"The United States is pleased to announce that the inaugural US-India '2+2 dialogue' will be held in New Delhi, India, on September 6," State Department Spokesperson Heather Nauert said in a statement.
The inaugural ‘two-plus-two dialogue’ between India and the US will be held on September 6 in New Delhi, the State Department announced Friday. Last month, the US had postponed the much-awaited dialogue due to “unavoidable reasons”.
Secretary of State Mike Pompeo and Defence Secretary James Mattis would travel to India for the dialogue.
“The United States is pleased to announce that the inaugural US-India ‘2+2 dialogue’ will be held in New Delhi, India, on September 6,” State Department Spokesperson Heather Nauert said in a statement.
Pompeo and Mattis “look forward to meeting with their Indian counterparts,” Minister of External Affairs Sushma Swaraj and Minister of Defence Nirmala Sitharaman, “to discuss strengthening strategic, security and defence cooperation” as the US and India jointly address challenges in the Indo-Pacific region and beyond, Nauert said.
Also read | What is the 2+2 dialogue? Does India have a similar ‘2+2’ with any other country?
The dialogue was announced last year during Prime Minister Narendra Modi’s meeting with President Donald Trump at the White House. After June last year, the two countries have tried to schedule the dialogue many times with several dates having been considered.
Last month, the US postponed the dialogue scheduled to be held in Washington due to “unavoidable reasons”.
The dialogue is seen as a vehicle to elevate the strategic relationship between the two countries.
Meanwhile, a senior State Department official told reporters that the co-operation among quad countries – the US, Japan, India and Australia – would come up in the next week’s US-Australia Ministerial Consultations in Palo Alto.
“I think it will publicly come up in the course of the discussions. We’ve been encouraged by the two quad meetings that have taken place at the assistant secretary level to date, and we look forward to continuing holding these meetings,” the official said.
“We believe it’s a constructive way for like-minded nations in the region to have a chance to share views and to coordinate to the extent possible to ensure that we reach our mutual objectives in the region.
“Our fundamental objectives are laid out in our Indo-Pacific strategy, and I think whether it’s Australia, the US, Japan or India, we all have some very close-held, very similar views on the fundamental importance of maintaining a rules-based system and international norms, our commitment to free and open markets, all these things,” the official said.
The announcement of the ‘two-plus-two dialogue’ comes amidst prospects of India being imposed with unintended sanctions that are targeted at Iran and Russia.
“The unfortunate reality is that India has been caught in the crossfire of the Trump administration’s secondary sanctions against both Russia and Iran.
“Although this is undoubtedly a serious challenge in the bilateral relationship, it is not insurmountable. Both sides will have to focus their efforts in finding a solution that preserves both their respective interests,” Ronak Desai, vice-chair, India Practice at Steptoe & Johnson LLP, told PTI.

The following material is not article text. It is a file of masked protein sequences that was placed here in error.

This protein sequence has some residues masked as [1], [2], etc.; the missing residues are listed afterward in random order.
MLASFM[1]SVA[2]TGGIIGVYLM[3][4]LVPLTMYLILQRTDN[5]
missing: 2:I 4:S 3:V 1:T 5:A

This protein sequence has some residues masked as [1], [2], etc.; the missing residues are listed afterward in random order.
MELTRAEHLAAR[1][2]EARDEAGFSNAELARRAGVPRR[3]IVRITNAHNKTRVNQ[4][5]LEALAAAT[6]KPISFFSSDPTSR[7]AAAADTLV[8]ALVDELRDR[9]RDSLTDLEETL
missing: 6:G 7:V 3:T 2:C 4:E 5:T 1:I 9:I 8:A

In the past, the US recognised the central role Iranian crude oil plays in India’s energy security. At the same time, New Delhi gradually curtailed its oil imports to comply with US secondary sanctions and secure the requisite waivers from Washington.
“In this instance, India has already begun reducing its oil supply from Iran, but it is unlikely that it can, or will, do so completely,” he said.
Desai said it is important to remember that the US and India have confronted the threat of sanctions stemming from India’s purchases of Iranian oil in the past.
It did so successfully, with both sides working together to recognise and preserve each other’s respective interests as they are related to Iran, he said.
“The challenge facing the US-India bilateral relations now is not new. Mechanisms are already in place to begin addressing it in a way that doesn’t undermine the integrity of the strategic partnership,” Desai said.
Desai said India wants the US to recognise that its purchase of the S-400 air defence system from Russia is a legacy decision that predates the enactment of CAATSA.
Some US lawmakers are working to get a waiver for India from the punitive Countering America’s Adversaries Through Sanctions ACT (CAATSA), under which sanctions kick off on countries that purchase significant military equipment from Russia.
Much of India’s defence equipment historically comes from Russia and as a result, New Delhi must maintain its relationship with Moscow in this arena, Desai said.
“But the reality is that US-India defence trade is rapidly expanding, and it would be a tragedy for that burgeoning relationship to be compromised by the CAATSA decision,” he said, adding that ultimately, the US and India are partners, partners who have effectively overcome far more formidable challenges in the past.
“It is time for both sides to once again demonstrate that the rhetoric of the US-India relationship matches the reality, and find a pathway forward that addresses the sanctions issues without jeopardising the overall upwards trajectory of the partnership,” Desai added.
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